After a turbulent year-A shares set to shine

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After a turbulent year-A shares set to shine

 

A shares set to shine

China’s IPO market did better in 2016 as the regulator accelerated approvals in the latter half of the year.

According to the official Securities Times, 12 companies are expected to go public on the A-share market next week, bringing the number of new listings to 245 in 2016.

This will be the 3rd biggest year on the A-share market in terms of company numbers, behind the 347 listings in 2010 and 277 in 2011.

In 2015, 219 companies raised 159 billion yuan ($23 billion) through IPOs on the Chinese mainland despite market volatility over the summer that put offerings on hold.

 

Under the current IPO system, new shares are subject to approval from the China Securities Regulatory Commission, which controls both the timing and price.

China is working on an IPO approval system based on registration that will allow bourses to take over IPO approval and clear the backlog of companies waiting. Full Story

A shares set to Shine: Maybe?

Unemployment is near lows not seen in half a century. The American economy is set for its best year since 2005. Large corporations are producing giant profits. Even wages are starting to rise.

And the stock markets are a mess.

On Tuesday, the S&P 500-stock index turned negative for the year, stoking fears that one of the longest bull markets in history could be at risk.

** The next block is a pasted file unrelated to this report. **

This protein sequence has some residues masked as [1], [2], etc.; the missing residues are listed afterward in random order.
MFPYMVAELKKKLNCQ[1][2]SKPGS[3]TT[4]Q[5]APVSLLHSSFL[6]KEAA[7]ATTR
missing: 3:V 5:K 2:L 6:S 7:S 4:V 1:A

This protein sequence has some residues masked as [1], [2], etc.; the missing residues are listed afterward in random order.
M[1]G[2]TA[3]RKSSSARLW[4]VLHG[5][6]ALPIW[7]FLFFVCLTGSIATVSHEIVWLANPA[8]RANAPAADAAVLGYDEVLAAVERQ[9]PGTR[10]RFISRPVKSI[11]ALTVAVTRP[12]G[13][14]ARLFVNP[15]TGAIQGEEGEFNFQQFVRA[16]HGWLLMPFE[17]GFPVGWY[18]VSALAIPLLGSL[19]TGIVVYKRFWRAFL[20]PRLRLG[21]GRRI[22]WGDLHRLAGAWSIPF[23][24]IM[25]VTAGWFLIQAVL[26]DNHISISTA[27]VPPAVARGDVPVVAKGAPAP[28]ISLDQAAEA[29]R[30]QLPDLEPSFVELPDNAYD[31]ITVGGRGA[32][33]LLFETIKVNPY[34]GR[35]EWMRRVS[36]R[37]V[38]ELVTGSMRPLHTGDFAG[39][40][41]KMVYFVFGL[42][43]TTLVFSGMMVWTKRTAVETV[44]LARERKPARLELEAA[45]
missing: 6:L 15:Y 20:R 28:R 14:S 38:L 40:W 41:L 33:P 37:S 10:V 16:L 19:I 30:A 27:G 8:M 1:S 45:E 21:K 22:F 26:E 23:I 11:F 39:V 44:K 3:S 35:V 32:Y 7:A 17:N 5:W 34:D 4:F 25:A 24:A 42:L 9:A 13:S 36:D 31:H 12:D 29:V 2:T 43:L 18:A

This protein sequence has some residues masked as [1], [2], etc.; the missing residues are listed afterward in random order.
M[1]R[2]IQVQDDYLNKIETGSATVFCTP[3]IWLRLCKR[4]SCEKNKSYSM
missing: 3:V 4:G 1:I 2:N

The stock market’s struggles may seem incongruous against the backdrop of strong economic growth. But stocks often act as an early warning system, picking up subtle changes before they appear in the economic data.

In recent weeks, retail stocks have been hit over concerns of rising costs, a sign that President Trump’s global trade battles may be starting to take a toll and that higher wages are cutting into profits. Commodities and the companies that depend on them have been pummeled by the prospect of weaker demand should the global economy slow. Five tech giants — Facebook, Amazon, Alphabet, Apple and Netflix — have shed more than $800 billion in market value since the end of August, the fallout from slowing growth and regulatory scrutiny.

The S&P 500 closed on Tuesday at 2,641.89, down 1.8 per cent. Other markets also flashed warnings, with oil dropping by 6.8 per cent, falling deeper into bear territory. Full Story

 

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